The bottom line is this: God created sex for marriage, and within a Christian moral vocabulary, it is impossible to defend sex outside of marriage. To more liberal readers, schooled on a generation of Christian ethics written in the wake of the sexual revolution, this may sound like old-fashioned hooey, but it is the simple, if sometimes difficult, truth.
Real Sex: The Naked Truth about Chastity, Lauren Winner.
The Sexual Revolution
The Sexual Revolution, according to Wikipedia, is defined as: A social movement that challenged traditional codes of behavior related to sexuality and relationships throughout the Western World from the 1960s to the 1980s. Sexual liberation included increased acceptance of sex outside of traditional heterosexual, monogamous marriage. Contraception and the pill, public nudity, the normalization of premarital sex, homosexuality and alternative forms of sexuality, and the legalization of abortion followed. For 50 years we’ve been living with the increasing consequences of the belief that throwing off the unwieldy shackles of traditional boundaries around our sexuality would lead to a more enlightened way of living.
With that in mind, each of us could ask the question—are we really any better off? I’m imagining a wide variety of answers.
Growing up through the 70s provided an interesting dichotomy to navigate. As “liberation” peaked in 1978 (before the onset of AIDS), folks were enjoying new and inventive ways of having sex for fun and recreation (see anything having to do with Studio 54—wow). I was 15 then and, along with my peers, jumping on the bandwagon, looking for love in all the wrong places and beginning to experiment sexually in the new atmosphere of freedom.
The Jesus Movement
But a parallel movement was also active during this decade—the Jesus Movement. With another quick check at Wikipedia, we find: “A movement in Christianity beginning in the late 1960s and early 1970s and spreading primarily through North America and Europe, before subsiding by the early 1980s. It was the major Christian element within the new hippie counterculture.” (Does anyone remember being baptized in a river by the woods?) In 1980, after a couple of years of empty sexual encounters, at the age of seventeen, I joined the ranks of these new Christians. Jesus had crashed into my life in a very real and tangible way.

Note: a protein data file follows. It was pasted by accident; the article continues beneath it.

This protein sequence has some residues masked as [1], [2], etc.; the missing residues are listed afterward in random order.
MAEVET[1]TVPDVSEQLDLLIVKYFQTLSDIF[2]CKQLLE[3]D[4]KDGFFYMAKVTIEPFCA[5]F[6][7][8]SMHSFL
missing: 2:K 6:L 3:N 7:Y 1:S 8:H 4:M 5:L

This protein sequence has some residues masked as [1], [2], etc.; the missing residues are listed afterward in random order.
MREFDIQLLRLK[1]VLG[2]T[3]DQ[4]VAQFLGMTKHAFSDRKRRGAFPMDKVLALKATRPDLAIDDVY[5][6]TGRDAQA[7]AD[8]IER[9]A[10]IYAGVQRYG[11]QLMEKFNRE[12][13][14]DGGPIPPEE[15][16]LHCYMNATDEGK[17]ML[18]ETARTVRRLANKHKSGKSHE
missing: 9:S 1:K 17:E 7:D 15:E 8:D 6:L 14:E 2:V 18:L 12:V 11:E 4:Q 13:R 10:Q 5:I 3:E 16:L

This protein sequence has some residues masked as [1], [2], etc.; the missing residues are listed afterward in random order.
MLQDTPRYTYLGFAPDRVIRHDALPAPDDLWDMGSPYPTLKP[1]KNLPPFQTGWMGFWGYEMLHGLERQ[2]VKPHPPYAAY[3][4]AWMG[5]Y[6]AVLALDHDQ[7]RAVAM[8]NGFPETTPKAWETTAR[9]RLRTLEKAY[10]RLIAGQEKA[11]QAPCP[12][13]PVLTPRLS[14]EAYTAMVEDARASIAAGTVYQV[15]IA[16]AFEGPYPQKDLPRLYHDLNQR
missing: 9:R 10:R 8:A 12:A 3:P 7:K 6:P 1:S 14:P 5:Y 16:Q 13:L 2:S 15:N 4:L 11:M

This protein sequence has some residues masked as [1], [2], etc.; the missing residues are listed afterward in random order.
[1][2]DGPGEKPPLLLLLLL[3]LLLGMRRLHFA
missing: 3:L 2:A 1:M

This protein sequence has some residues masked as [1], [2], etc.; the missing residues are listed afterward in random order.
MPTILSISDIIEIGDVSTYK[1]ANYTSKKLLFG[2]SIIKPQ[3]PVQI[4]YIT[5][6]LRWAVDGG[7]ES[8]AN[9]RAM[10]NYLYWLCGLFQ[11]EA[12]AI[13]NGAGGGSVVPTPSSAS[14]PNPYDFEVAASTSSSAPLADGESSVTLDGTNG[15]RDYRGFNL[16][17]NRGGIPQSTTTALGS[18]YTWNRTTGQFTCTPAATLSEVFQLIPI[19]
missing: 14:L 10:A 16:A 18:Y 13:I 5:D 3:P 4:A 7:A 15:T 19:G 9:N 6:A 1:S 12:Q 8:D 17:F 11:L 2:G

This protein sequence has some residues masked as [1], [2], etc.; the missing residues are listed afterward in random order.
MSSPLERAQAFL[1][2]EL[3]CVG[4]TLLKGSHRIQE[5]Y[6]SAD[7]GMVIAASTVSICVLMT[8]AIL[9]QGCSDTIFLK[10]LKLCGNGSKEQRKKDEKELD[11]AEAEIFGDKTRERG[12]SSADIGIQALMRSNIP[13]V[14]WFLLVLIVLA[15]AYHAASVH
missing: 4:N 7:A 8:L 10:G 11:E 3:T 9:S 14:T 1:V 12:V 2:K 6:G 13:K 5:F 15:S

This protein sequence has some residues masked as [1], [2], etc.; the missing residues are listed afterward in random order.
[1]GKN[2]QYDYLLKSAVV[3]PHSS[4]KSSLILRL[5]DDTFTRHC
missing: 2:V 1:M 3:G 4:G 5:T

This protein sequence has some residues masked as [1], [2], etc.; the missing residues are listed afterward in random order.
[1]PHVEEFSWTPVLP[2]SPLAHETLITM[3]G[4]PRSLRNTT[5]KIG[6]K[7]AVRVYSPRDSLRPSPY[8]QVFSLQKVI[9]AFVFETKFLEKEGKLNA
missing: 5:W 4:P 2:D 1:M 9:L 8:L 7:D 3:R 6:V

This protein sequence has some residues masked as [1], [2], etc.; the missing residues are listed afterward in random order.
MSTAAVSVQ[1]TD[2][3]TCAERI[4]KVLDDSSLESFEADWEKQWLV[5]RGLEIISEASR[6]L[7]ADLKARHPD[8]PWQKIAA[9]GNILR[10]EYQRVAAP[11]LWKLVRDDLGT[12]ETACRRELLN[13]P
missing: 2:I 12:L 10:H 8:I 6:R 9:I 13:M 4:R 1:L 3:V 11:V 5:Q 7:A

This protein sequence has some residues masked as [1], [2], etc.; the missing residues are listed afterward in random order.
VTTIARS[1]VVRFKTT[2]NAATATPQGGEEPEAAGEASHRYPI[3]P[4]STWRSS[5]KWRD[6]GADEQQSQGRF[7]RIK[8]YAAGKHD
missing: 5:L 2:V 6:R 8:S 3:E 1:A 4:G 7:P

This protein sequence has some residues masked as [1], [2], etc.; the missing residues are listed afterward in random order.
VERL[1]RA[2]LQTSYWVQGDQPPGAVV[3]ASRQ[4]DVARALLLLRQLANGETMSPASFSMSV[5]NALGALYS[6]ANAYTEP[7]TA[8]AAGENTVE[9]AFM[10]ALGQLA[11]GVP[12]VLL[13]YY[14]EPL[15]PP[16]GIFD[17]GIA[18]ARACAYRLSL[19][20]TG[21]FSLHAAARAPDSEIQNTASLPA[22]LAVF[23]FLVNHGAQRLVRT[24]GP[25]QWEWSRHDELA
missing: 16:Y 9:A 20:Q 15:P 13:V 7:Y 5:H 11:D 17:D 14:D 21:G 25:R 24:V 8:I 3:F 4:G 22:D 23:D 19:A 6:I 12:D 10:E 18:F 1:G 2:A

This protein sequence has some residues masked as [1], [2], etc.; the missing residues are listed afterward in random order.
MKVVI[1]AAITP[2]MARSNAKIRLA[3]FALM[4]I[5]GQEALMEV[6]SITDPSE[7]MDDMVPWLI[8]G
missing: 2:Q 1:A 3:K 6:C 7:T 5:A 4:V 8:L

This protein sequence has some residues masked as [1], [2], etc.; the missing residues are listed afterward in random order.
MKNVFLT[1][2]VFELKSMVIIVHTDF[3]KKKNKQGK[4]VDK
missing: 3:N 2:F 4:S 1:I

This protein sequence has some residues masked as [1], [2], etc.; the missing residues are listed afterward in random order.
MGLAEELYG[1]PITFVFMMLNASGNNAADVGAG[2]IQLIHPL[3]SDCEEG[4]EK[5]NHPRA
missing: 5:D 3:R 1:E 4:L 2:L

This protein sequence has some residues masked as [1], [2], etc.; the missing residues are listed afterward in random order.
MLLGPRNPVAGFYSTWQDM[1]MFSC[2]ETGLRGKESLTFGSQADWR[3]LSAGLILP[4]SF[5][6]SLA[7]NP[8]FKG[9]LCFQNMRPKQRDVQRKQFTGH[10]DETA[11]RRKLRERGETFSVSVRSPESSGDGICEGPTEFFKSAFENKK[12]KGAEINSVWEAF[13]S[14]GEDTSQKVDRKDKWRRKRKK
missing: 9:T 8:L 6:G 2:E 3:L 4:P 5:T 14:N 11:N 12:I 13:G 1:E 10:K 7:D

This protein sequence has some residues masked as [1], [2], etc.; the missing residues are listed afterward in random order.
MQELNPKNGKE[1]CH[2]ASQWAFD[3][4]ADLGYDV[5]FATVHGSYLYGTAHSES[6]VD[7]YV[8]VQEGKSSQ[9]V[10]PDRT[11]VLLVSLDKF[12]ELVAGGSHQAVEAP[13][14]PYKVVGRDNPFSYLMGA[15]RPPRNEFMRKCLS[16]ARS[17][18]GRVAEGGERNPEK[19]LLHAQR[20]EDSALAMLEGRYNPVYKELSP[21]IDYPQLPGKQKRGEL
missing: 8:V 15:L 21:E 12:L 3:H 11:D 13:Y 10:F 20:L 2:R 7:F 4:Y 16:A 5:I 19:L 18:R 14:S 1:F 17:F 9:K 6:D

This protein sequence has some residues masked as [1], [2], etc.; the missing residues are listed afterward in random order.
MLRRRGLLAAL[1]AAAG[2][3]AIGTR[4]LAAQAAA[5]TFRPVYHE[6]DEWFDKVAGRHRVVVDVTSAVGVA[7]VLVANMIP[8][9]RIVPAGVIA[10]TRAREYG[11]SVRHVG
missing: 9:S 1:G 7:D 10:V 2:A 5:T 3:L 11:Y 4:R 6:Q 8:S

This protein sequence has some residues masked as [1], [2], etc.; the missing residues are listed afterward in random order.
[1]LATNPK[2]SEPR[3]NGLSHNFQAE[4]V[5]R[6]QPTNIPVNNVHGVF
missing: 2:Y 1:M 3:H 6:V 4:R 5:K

Given a more conventional time not so far in the past, even as a crazy, hormonally-driven teenager, I felt a very sincere conviction about my sexual sin. It was a desperate and destructive way of grasping for love and acceptance— basically sexualizing my emotional need repeatedly. And though we didn’t know exactly what to do, the other Christian kids and I definitely knew what was off limits sexually (though we often wanted to know exactly where the line was, so we could dance right up to it and maybe even put a toe just a little bit over). Yet, despite an incredible lack of direction or resources, I learned some very valuable lessons during that season.
Living in Christ meant God wanted all the areas of my life, including my sexuality. God wanted me to submit and surrender what I did with my body, how I handled my relationships, how and when I would express my sexuality—to bend myself around Him and His word, not bend Him around my desires.